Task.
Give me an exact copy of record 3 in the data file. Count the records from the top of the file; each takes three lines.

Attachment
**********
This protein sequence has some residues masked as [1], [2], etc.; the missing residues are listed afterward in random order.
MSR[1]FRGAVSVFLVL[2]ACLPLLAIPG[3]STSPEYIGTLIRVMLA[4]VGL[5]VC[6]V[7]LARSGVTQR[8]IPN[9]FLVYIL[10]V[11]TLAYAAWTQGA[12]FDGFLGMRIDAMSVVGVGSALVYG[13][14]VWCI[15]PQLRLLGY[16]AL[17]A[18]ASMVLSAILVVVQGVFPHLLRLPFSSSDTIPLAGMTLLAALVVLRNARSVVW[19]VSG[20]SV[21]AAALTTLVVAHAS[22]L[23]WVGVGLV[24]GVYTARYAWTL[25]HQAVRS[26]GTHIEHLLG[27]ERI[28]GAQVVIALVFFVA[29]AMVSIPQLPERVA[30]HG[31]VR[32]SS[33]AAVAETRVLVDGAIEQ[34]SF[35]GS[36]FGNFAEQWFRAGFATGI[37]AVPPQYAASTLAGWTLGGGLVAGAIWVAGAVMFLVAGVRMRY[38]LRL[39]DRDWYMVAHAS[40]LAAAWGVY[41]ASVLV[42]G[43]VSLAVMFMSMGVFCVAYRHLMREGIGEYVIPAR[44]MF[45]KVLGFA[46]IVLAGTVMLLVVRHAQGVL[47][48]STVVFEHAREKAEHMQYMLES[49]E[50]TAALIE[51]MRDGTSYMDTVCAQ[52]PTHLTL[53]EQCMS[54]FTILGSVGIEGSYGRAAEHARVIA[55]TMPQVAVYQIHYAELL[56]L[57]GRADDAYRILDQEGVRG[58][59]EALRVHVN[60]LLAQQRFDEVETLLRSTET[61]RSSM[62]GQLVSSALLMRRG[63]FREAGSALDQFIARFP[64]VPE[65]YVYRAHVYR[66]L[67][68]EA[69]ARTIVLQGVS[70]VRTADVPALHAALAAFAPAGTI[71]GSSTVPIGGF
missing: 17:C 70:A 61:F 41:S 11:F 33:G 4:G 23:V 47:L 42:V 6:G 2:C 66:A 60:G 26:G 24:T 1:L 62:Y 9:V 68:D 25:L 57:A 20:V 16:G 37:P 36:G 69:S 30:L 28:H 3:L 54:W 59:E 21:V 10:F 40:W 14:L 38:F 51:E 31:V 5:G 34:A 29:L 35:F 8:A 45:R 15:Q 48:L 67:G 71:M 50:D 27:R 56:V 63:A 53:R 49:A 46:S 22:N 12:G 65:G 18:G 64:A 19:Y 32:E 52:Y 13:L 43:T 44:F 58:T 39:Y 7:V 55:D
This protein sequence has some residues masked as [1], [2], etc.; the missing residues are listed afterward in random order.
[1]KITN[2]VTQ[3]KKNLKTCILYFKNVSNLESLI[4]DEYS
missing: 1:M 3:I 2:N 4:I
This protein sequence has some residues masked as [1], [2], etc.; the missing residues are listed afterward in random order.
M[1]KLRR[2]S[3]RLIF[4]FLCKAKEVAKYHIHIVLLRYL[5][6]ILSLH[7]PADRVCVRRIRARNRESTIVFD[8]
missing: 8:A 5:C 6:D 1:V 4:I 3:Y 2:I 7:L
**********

This protein sequence has some residues masked as [1], [2], etc.; the missing residues are listed afterward in random order.
M[1]KLRR[2]S[3]RLIF[4]FLCKAKEVAKYHIHIVLLRYL[5][6]ILSLH[7]PADRVCVRRIRARNRESTIVFD[8]
missing: 8:A 5:C 6:D 1:V 4:I 3:Y 2:I 7:L